Tell Me What Democracy Looks Like!

“Tell me what democracy looks like!” a college student shouts into a bullhorn, and the crowd shouts back, “This is what democracy looks like!” The words echo in the dome of the rotunda of our State Capitol building, as we stand shoulder to shoulder on the marble floor, spilling out into the corridors, filling the second floor gallery, and the third, a mosaic of faces of all ages and occupations, a collage of signs, posted and held aloft, printed and homemade. That is what democracy looks like:

“What’s disgusting? Union busting!” “Kill the bill! Kill the bill! Kill the bill!” “Solidarity forever!” sung to the tune of “Battle Hymn of the Republic.” Listening to angry and sometimes tearful testimony as protesters take their turns at the microphone, frustrated teachers, firemen in their hats, idealistic university TAs.

In the center of the floor of the rotunda a straggle of drummers pounds a primal rhythm on mismatched and improvised percussion instruments, and the words that are chanted here (like the shots in Concord) are heard around the world, anchors and pundits weighing in from network and cable television, a comic punning about a cheesehead pharaoh. Waiters carry boxes of pizzas from Ian’s on State Street purchased by supporters from all over the world, donations of coffee, water and brats. “This is what democracy looks like!”

On the square regiments of marchers surrounding the capitol, cops in blue, firefighters in their gear, guards in uniforms. Two semis emblazoned with Teamster emblems spend the night parked on the square. At noon, and again at five, rallies assemble beside the State House fuelled by tributaries of supporters coursing along the streets leading toward the Capitol. Throughout the day, demonstrators circle the building, and every evening, some of them sleep in it. “This is what democracy looks like!”

Groups collect signatures at improvised kiosks on the sidewalk, recall petitions, pledges of support; other volunteers circulate among the crowd with clipboards and pens, and we sign, all of us sign, for this is what democracy looks like.

The Ed Show is broadcast live from one corner of the square, and we gather to watch and applaud our approval. My wife caught a glimpse of Time magazine’s correspondent Joe Klein crossing a street. We missed the appearances of actor Bradley Whitford (West Wing), and we didn’t hear Peter Yarrow (Peter, Paul, and Mary); however, we were present for the governor’s “Fireside Chat” when it was televised on a monitor in the rotunda and everyone present chanted and drummed, refuting his words. “This is what democracy looks like!”

And everywhere there are policemen, friendly officers who chat amicably with protesters, who are their surrogates in the demonstration. “This is what democracy looks like!”

For the protests bring out the best in people. Signs posted reminding everyone to keep the demonstration peaceful prove unnecessary. Two strangers help a mother who has one child in a stroller and a baby in a carrier make it down a flight of steps. Protesters wait patiently in line for a slice of pizza. Donated food is passed from hand to hand in the rotunda. “This is what democracy looks like!”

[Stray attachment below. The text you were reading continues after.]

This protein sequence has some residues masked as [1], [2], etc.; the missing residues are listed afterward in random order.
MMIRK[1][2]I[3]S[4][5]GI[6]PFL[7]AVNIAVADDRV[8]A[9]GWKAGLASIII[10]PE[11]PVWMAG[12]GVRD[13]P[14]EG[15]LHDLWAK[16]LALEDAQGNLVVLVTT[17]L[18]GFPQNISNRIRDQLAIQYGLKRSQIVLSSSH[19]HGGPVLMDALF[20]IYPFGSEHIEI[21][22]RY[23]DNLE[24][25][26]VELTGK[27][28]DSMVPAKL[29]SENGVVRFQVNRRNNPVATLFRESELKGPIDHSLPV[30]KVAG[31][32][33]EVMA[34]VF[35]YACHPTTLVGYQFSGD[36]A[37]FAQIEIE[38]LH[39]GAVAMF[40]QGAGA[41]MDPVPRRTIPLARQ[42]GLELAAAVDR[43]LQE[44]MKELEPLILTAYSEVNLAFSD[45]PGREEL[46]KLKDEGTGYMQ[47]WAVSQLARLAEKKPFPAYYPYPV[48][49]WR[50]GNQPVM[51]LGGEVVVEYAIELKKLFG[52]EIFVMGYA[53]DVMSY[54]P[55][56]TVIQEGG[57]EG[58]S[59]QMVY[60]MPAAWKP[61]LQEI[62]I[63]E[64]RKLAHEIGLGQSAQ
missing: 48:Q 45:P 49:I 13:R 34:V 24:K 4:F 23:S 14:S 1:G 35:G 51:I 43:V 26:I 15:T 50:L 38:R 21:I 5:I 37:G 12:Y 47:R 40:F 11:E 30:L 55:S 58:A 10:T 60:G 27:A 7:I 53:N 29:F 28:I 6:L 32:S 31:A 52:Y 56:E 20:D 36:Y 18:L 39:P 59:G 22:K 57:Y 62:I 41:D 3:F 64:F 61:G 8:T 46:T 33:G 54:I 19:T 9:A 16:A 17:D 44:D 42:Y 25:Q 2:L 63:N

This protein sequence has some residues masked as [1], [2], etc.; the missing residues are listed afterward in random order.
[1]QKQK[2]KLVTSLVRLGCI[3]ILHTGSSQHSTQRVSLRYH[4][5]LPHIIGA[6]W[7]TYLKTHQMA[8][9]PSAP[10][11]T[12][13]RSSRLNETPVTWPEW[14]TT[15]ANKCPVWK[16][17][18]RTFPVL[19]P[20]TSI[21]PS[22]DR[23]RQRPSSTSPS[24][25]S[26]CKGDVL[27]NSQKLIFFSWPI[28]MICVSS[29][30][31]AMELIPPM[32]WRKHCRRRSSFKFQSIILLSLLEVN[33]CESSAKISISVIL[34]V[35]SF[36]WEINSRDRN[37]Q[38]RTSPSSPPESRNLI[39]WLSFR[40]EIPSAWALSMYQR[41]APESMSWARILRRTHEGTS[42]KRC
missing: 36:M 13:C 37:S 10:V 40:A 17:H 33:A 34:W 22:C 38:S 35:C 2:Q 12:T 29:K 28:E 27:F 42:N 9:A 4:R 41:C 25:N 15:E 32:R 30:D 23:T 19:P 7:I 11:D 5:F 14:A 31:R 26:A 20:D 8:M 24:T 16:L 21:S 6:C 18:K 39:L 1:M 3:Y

Speakers, signs, and history teachers remind everyone of the value of unions, the fact that these organizations were a major component in the building of the middle class, a social segment recognized as the backbone of society. The middle class has been hit especially hard by the recession, and the governor’s Budget Repair Bill will chip away at it still more. Is this what democracy looks like?

Our governor reveals during what he thinks is a private conversation with one of the billionaire Koch brothers his consideration of planting agitators among peaceful demonstrators, and his plan to lure the 14 democratic senators from exile back to the Capitol under false pretenses of compromise. He discloses that his actual purpose is not to gain financial concessions to balance the budget, but rather to seize the opportunity to break public unions in Wisconsin. Is this what democracy looks like?

The Assembly uses parliamentary maneuvers to abruptly end debate in the middle of the night, call for a vote on the Budget Repair Bill, and seconds later close voting before all of the democratic members have had a chance to vote. Our own assemblyman voted with the republican majority to cripple unions. Is this what democracy looks like?

“I voted for Scott Walker,” I hear again and again, “but I didn’t know he would do something like this!” Is this what democracy looks like?

Democracy for this writer looks like working class people who make modest livings through collective bargaining for public services they offer – services providing protection, care, nurture, and education. In short, helping those people who cannot always help themselves. Democracy does not look for scapegoats, does not exploit the vulnerable, does not profit from those whose only defense is their numbers.

My wife and I found our experience in Madison inspirational, along with the fact that protests are now in their third week, the 14 democratic senators remain firm, and demonstrators continue to assemble.

Although we are frustrated by the actions of our governor (this week restricting access to the capitol and calling for massive cuts to education), we have retained our faith in democracy. We may lose this battle, but ultimately common sense and justice will prevail. Our government was founded upon principles of equality that led to civil rights, which include the guarantees of free speech, assembly, and, yes, the right to organize for the purpose of collective bargaining. Those rights may not be abridged.

Gary Jones is a freelance writer, poet and retired teacher living in Northern Door. He and his wife have made two trips to protest in Madison and are planning a third. This commentary was posted on March 2.